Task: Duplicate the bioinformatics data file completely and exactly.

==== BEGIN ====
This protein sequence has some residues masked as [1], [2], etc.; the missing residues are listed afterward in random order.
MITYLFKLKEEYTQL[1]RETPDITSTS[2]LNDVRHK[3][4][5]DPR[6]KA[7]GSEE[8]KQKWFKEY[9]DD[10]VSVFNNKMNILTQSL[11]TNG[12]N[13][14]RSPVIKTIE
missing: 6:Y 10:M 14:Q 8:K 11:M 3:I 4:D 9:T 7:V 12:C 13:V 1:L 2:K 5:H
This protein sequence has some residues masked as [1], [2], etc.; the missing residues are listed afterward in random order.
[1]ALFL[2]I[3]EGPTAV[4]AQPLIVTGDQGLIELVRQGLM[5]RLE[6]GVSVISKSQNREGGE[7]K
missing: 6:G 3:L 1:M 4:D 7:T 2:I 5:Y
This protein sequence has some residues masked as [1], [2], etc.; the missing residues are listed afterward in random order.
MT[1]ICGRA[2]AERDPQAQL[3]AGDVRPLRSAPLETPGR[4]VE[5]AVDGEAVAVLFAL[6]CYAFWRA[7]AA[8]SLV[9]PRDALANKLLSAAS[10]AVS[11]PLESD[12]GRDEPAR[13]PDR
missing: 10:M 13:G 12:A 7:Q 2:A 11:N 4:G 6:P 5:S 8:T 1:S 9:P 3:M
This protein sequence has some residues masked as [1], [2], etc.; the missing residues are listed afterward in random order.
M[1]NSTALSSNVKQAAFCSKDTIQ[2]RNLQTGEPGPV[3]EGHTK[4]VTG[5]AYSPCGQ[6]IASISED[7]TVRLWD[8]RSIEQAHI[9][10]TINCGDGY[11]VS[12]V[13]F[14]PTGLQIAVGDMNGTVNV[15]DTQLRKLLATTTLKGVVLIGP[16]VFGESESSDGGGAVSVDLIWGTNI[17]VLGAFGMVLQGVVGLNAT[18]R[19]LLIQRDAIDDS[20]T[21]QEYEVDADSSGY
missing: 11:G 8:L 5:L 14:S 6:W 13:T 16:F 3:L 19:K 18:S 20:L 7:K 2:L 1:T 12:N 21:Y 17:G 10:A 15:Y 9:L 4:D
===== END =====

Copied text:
This protein sequence has some residues masked as [1], [2], etc.; the missing residues are listed afterward in random order.
MITYLFKLKEEYTQL[1]RETPDITSTS[2]LNDVRHK[3][4][5]DPR[6]KA[7]GSEE[8]KQKWFKEY[9]DD[10]VSVFNNKMNILTQSL[11]TNG[12]N[13][14]RSPVIKTIE
missing: 6:Y 10:M 14:Q 8:K 11:M 3:I 4:D 9:T 7:V 12:C 13:V 1:L 2:K 5:H
This protein sequence has some residues masked as [1], [2], etc.; the missing residues are listed afterward in random order.
[1]ALFL[2]I[3]EGPTAV[4]AQPLIVTGDQGLIELVRQGLM[5]RLE[6]GVSVISKSQNREGGE[7]K
missing: 6:G 3:L 1:M 4:D 7:T 2:I 5:Y
This protein sequence has some residues masked as [1], [2], etc.; the missing residues are listed afterward in random order.
MT[1]ICGRA[2]AERDPQAQL[3]AGDVRPLRSAPLETPGR[4]VE[5]AVDGEAVAVLFAL[6]CYAFWRA[7]AA[8]SLV[9]PRDALANKLLSAAS[10]AVS[11]PLESD[12]GRDEPAR[13]PDR
missing: 10:M 13:G 12:A 7:Q 2:A 11:N 4:G 6:P 5:S 8:T 1:S 9:P 3:M
This protein sequence has some residues masked as [1], [2], etc.; the missing residues are listed afterward in random order.
M[1]NSTALSSNVKQAAFCSKDTIQ[2]RNLQTGEPGPV[3]EGHTK[4]VTG[5]AYSPCGQ[6]IASISED[7]TVRLWD[8]RSIEQAHI[9][10]TINCGDGY[11]VS[12]V[13]F[14]PTGLQIAVGDMNGTVNV[15]DTQLRKLLATTTLKGVVLIGP[16]VFGESESSDGGGAVSVDLIWGTNI[17]VLGAFGMVLQGVVGLNAT[18]R[19]LLIQRDAIDDS[20]T[21]QEYEVDADSSGY
missing: 11:G 8:L 5:L 14:S 6:W 13:T 16:F 3:L 19:K 18:S 20:L 7:K 2:L 1:T 12:N 21:Y 17:G 10:A 15:Y 9:L 4:D